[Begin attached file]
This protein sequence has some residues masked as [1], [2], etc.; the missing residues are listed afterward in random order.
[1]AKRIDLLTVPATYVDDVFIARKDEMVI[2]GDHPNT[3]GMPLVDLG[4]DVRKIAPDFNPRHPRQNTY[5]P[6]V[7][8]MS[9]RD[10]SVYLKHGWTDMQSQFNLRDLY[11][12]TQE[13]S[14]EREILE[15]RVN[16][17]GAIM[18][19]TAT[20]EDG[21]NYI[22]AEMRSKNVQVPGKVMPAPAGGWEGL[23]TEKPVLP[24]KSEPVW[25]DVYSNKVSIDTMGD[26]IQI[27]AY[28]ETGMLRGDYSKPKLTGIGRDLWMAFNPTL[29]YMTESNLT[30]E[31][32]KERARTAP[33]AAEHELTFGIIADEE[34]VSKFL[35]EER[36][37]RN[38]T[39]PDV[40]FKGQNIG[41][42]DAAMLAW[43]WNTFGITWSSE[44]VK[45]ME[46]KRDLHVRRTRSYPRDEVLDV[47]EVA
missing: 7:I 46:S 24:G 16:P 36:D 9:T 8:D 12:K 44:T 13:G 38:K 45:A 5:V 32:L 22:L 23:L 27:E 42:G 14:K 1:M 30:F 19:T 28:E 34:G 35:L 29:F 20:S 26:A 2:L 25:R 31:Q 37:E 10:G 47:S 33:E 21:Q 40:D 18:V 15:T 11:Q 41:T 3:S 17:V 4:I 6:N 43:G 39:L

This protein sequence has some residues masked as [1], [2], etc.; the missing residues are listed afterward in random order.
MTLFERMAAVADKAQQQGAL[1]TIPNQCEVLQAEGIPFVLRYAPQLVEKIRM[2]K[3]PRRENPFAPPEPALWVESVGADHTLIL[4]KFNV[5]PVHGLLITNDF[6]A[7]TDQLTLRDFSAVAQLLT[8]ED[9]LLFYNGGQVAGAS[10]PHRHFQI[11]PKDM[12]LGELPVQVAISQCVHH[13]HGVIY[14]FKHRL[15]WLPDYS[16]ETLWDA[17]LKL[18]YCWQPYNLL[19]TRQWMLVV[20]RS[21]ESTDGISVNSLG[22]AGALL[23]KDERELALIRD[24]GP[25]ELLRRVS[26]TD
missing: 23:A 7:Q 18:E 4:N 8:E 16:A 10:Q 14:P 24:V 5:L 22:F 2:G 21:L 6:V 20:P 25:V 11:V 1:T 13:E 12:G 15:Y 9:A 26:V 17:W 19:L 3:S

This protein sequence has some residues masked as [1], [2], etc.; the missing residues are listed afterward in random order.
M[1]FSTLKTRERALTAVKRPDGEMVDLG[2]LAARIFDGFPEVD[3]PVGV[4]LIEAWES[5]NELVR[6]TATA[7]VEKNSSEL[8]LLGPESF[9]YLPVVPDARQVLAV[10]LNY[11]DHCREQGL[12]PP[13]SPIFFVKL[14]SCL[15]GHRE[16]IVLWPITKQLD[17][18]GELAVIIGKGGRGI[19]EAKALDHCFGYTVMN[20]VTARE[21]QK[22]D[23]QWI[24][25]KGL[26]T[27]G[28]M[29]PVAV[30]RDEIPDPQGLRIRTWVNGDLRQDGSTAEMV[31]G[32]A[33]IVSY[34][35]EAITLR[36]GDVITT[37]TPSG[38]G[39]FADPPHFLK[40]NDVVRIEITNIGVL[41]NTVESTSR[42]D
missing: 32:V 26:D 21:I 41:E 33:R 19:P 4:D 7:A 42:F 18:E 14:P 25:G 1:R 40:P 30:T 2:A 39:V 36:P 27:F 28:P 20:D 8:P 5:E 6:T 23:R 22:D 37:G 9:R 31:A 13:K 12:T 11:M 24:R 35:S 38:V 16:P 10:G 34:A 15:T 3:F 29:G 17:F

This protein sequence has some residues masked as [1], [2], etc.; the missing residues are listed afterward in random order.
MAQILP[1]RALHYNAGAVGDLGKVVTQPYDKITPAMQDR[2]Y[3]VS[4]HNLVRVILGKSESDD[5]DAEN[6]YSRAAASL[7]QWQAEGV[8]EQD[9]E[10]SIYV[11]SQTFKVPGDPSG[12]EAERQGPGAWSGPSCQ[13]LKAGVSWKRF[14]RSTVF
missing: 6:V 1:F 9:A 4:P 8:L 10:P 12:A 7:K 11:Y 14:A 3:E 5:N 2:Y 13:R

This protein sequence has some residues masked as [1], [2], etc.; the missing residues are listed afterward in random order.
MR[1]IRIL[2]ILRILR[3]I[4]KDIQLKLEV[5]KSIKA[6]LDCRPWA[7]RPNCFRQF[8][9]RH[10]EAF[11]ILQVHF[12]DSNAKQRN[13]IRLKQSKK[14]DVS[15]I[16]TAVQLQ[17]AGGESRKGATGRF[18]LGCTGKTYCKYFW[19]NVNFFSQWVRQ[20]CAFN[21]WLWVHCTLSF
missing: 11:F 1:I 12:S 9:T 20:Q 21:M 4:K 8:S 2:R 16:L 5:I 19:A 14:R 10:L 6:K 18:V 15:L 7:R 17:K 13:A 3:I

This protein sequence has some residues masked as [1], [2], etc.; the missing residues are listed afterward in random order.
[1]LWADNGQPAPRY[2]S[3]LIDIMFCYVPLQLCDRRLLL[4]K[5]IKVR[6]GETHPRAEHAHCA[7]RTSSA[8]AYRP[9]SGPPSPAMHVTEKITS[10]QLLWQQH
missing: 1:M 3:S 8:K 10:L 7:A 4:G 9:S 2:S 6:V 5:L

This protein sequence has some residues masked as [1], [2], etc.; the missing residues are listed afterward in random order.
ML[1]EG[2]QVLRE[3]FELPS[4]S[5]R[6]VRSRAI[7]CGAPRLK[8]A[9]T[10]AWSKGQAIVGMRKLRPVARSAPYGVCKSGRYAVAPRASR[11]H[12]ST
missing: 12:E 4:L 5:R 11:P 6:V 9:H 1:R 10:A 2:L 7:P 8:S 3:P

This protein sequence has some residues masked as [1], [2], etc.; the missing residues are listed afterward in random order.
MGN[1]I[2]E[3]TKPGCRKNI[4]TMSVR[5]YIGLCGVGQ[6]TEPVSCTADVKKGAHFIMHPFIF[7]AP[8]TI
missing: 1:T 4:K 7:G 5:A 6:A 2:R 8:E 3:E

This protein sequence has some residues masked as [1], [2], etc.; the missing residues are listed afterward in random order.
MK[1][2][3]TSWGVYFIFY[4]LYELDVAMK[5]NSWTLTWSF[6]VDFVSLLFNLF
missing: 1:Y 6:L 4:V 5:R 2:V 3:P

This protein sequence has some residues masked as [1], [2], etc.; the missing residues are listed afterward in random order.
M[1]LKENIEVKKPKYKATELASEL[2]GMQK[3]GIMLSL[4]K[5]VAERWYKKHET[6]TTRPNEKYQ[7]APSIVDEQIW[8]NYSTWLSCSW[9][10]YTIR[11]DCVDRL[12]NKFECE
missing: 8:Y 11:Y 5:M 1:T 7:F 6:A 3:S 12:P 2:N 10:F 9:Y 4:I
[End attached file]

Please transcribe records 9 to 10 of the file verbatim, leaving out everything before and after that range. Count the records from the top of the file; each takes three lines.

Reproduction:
This protein sequence has some residues masked as [1], [2], etc.; the missing residues are listed afterward in random order.
MK[1][2][3]TSWGVYFIFY[4]LYELDVAMK[5]NSWTLTWSF[6]VDFVSLLFNLF
missing: 1:Y 6:L 4:V 5:R 2:V 3:P

This protein sequence has some residues masked as [1], [2], etc.; the missing residues are listed afterward in random order.
M[1]LKENIEVKKPKYKATELASEL[2]GMQK[3]GIMLSL[4]K[5]VAERWYKKHET[6]TTRPNEKYQ[7]APSIVDEQIW[8]NYSTWLSCSW[9][10]YTIR[11]DCVDRL[12]NKFECE
missing: 8:Y 11:Y 5:M 1:T 7:F 6:A 3:S 12:P 2:N 10:F 9:Y 4:I